On May 30, 1922, a large crowd gathered for the dedication of the Lincoln Memorial on the National Mall in Washington, D.C.
“Here is a shrine at which all can worship,” Memorial Chairman William Howard Taft told the crowd. “Here an altar upon which the sacrifice was made in the cause of Liberty. Here a sacred religious refuge in which those who love country and love God can find inspiration and repose.”
Yet even as he said those words, the audience that gathered to hear them was divided by race. All African Americans in attendance, regardless of position or status, were directed to a “colored section.”
In fact, the dedication ceremonies were briefly delayed when some of them refused to be seated there and left in protest. And so it was that the Lincoln Memorial, designed to exude and celebrate national unity, also became a temple of dissent.
During a decade of planning, careful attention was given to ensuring that the memorial would avoid controversy, make only indirect references to slavery and other still divisive topics, and instead celebrate the unification of the nation.
The location of the memorial was chosen for its symbolism. The architects of the National Mall had envisioned a monument to Lincoln on that site, visible from both the Capitol dome and Arlington National Cemetery, which holds the graves of both Union and Confederate soldiers, and next to the Potomac River, the former dividing line between the Union and Confederate territories. A memorial bridge would be constructed across the Potomac to join those two spheres and mark a new era in that relationship.
For the building itself, architect Henry Bacon emulated a Greek temple in an homage to the ancient founders of democracy. But while the Greek temples held idols, this would hold the likeness of Abraham Lincoln, crafted by sculptor Daniel Chester French.
Ground was broken for the memorial on February 12, 1914. Because the massive structure was to be built on reclaimed tidal marshes, its steel and concrete foundation is held in place by massive piers that sink up to 65 feet into the bedrock below.
To further reinforce the concept of unity, the monument would combine stone from six states on both sides of the Mason-Dixon Line.
On either side of Lincoln are texts from two of his most famous speeches: his second inaugural and the Gettysburg Address.
The Emancipation Proclamation is, notably, nowhere to be found. In fact, the only reference to slavery is in one of the murals by Jules Guerin, which portrays two recently freed slaves.
Historian Lonnie Bunch said that the decision to set aside the civil rights issues, which continued to deeply divide the country when the monument was under construction, was deliberate.
“By exploring race, you problematize [the memorial],” said Bunch. “You add nuance and complexity, and most memorials are not about nuance and complexity.”
But the way the memorial, and the space surrounding it, have been used since the memorial’s dedication is an enduring reminder that dissent might be even more vital to a democracy than unity.
“The Lincoln Memorial becomes a site of protest, or a site of promise, depending on your politics,” said historian Lonnie Bunch. “It becomes the place that says to America…‘We’re asking you to fulfill the promise of Lincoln.’”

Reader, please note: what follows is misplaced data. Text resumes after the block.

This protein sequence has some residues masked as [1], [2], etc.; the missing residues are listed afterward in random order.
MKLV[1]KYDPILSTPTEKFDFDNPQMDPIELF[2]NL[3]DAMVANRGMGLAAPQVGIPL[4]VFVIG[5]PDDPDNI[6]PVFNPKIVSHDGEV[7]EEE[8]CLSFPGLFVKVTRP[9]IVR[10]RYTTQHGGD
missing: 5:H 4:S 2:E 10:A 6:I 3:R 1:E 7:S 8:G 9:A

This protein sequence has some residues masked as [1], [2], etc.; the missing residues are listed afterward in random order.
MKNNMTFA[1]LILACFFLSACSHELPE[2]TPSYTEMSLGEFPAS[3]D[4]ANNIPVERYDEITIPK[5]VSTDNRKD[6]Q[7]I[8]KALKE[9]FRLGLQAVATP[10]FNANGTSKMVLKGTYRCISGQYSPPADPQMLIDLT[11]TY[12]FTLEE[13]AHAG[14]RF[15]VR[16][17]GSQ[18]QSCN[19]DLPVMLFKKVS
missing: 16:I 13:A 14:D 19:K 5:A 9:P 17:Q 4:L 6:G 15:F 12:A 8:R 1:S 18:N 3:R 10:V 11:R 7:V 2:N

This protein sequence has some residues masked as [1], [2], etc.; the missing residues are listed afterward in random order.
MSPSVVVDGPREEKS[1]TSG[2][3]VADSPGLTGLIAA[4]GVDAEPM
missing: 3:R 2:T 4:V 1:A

The first time national attention was drawn to the site as a scene of protest was on Easter Sunday, April 9, 1939. After the Daughters of the American Revolution refused to allow world-famous, African American contralto Marian Anderson to perform at their hall, the Roosevelt administration arranged for her to perform instead in front of the Lincoln Memorial. First Lady Eleanor Roosevelt was in attendance.
Then on August 28, 1963, the memorial grounds hosted the rally for the March on Washington for Jobs and Freedom, a high point of the civil rights movement. An estimated 250,000 people heard Martin Luther King Jr. deliver his historic “I have a dream” speech on the steps of the Lincoln Memorial. Echoing the Gettysburg Address, King evoked the symbolism of the site and the dual promises that Lincoln died for – equality and unity: “Five score years ago a great American in whose symbolic shadow we stand today signed the Emancipation Proclamation. This momentous decree is a great beacon light of hope to millions of Negro slaves who had been seared in the flames of withering injustice…But one hundred years later, the Negro still is not free.”
The location has continued to be a sacred space for Americans fighting to further the ideals of democracy – in 1970, during a candlelight vigil following the Kent State shootings; in 1979, as the relatives of American hostages in Iran gathered to show their resolve and ask for the release of their loved ones; and in 2007, when thousands gathered there before launching a march to the Pentagon to protest the war in Iraq.
Today, in a city filled with monuments, the Lincoln Memorial continues to stand apart, both in its grandeur and in the place it holds in the American imagination. It draws thousands of visitors each year – people who come to reflect on where we’ve been as a nation, the virtues that we hold in common, and the work that remains to be done to achieve our democratic ideals.